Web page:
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Archive for the ‘Domesday Villages of England’ Category

After walking Stage 6 of the Thames Path on Friday I stayed overnight in Windsor to watch the Queen’s Birthday Parade on Saturday morning.

Arriving in Windsor…time for an ice-cream 😁

Albeit a muted affair in comparison to the usual London events, it was still very exciting to see the Queen’s Horse Guards, the Blues and Royals and of course my favourite; the King’s Troop Royal Artillery.

Horse Guards
King’s Troop, Royal Horse Artillery

A massive bonus was the Red Arrows flypast – as always just thrilling and wowwed the crowds. It’s so endearing how there’s a collective scream of excitement and much cheering as they approach and clapping after the planes have flown over.

The Red Arrows – always a favourite at these events

I had decided to walk back into town via The Long Walk and find a good vantage point to watch.

It was just luck that I was on the Long Walk. When I got there I saw all the police lined up along the route and after chatting to one of them I discovered that the troops were not going through the town as I thought, but along the Long Walk…so I stayed. Major awesome.

I also got interviewed by LBC but not sure if they used the footage…however these 2 were pure gold!! So serious, so patriotic and very very clearly absolute Monarchists. Loved The Queen, they even sang happy birthday….πŸ˜„πŸ˜„πŸ˜„β€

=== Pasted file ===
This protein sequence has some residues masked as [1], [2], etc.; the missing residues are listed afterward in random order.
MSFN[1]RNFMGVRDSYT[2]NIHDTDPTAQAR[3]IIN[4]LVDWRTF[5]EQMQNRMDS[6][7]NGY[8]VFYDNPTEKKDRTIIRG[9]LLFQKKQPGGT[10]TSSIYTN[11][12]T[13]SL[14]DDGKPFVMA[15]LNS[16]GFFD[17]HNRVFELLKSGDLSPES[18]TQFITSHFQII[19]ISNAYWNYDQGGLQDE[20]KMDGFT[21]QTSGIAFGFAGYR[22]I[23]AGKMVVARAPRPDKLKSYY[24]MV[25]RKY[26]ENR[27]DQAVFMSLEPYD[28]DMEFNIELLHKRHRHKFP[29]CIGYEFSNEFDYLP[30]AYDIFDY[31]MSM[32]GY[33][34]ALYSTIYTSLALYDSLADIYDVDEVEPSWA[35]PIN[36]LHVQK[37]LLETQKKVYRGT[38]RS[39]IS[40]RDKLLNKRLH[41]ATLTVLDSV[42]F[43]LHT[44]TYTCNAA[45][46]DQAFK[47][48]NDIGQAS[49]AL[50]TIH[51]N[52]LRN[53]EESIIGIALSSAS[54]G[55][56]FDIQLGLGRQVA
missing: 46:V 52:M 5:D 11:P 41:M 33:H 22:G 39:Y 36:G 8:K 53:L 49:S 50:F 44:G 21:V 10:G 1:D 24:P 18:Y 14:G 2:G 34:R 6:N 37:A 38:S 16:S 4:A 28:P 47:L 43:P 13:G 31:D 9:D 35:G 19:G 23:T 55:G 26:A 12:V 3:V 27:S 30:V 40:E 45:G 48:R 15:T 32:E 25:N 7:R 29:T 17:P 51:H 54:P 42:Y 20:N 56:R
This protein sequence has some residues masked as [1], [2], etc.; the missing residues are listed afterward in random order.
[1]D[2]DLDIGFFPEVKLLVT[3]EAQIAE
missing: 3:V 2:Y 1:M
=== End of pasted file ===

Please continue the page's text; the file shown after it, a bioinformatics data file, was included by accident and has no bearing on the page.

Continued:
God Save The Queen πŸ‘Έβ€

After all the excitement, I went searching for a 3G store to have them charge my phone before I set off to Maidenhead on Stage 7….and not only did I have my phone charged (the battery on the Samsung A40 has always been pathetic, but I ended up with a new contract; Samsung Galaxy A52 and a tablet with dock and Alexa built in πŸ˜‚πŸ˜‚πŸ˜‚

Did I really need this?? πŸ€ͺπŸ€ͺ the tablet will make a huge difference to my life – as soon as I figure out how it works 😁😁
The lopsided house – used to be a tea-room
A quirky bull
All The Queen’s Swans

I had a brilliant visit, chatting about conspiracy theories, the Pyramids and secret societies…the staff 3 Store at Windsor are just amazing and really friendly. Meanwhile they transferred all my data to the new phone, but I left so late that I missed my connection at Maidenhead and only got home at 22:45 πŸ™„πŸ™„πŸ˜΄πŸ˜΄

A long but brilliant day. The mileage for these two stages will ho towards The Cabot Trail virtual challenge…looking forward to the next postcard. Meanwhile the last postcard was gorgeous

Today I’m in Deal with my grandson πŸ’™ (who is currently fast asleep in his pram) to visit Deal and Walmer Castles, both of which are open today…hoorah.

It’s a gorgeous day in Kent, I hope it’s good wherever you are. Enjoy your day.

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LOL I couldn’t resist the title. Inspired by my walk the night before, last night (Monday) I decided to make the most of the glorious summer evening weather we’re having at the moment and walk to Dumpton Gap and back.

The harbour looked absolutely stunning, the water like a mill pond with the boats reflected in the still water.

sunset in thanet
Ramsgate Royal Harbour
sunset in thanet
like a mill pond